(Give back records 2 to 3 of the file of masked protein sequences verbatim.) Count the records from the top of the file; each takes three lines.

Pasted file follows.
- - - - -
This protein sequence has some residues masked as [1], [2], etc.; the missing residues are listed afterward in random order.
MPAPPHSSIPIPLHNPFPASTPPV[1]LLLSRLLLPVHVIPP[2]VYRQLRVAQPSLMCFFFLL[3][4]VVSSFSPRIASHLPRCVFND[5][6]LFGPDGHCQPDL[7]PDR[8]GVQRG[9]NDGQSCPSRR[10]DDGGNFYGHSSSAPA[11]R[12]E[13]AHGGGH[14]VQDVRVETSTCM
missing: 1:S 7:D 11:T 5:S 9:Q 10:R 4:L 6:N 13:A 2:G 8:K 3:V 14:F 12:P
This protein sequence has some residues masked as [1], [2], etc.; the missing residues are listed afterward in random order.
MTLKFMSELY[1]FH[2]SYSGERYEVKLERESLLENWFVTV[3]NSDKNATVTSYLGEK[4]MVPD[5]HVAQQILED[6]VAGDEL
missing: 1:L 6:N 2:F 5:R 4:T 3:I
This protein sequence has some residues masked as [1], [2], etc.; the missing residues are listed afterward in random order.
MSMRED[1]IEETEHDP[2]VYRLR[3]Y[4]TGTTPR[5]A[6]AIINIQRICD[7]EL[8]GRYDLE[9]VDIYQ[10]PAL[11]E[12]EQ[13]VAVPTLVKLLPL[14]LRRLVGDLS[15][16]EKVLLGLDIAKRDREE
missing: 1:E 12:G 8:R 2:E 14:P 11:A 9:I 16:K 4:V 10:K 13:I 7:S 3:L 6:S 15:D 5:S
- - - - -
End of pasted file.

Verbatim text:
This protein sequence has some residues masked as [1], [2], etc.; the missing residues are listed afterward in random order.
MTLKFMSELY[1]FH[2]SYSGERYEVKLERESLLENWFVTV[3]NSDKNATVTSYLGEK[4]MVPD[5]HVAQQILED[6]VAGDEL
missing: 1:L 6:N 2:F 5:R 4:T 3:I
This protein sequence has some residues masked as [1], [2], etc.; the missing residues are listed afterward in random order.
MSMRED[1]IEETEHDP[2]VYRLR[3]Y[4]TGTTPR[5]A[6]AIINIQRICD[7]EL[8]GRYDLE[9]VDIYQ[10]PAL[11]E[12]EQ[13]VAVPTLVKLLPL[14]LRRLVGDLS[15][16]EKVLLGLDIAKRDREE
missing: 1:E 12:G 8:R 2:E 14:P 11:A 9:I 16:K 4:V 10:K 13:I 7:S 3:L 6:S 15:D 5:S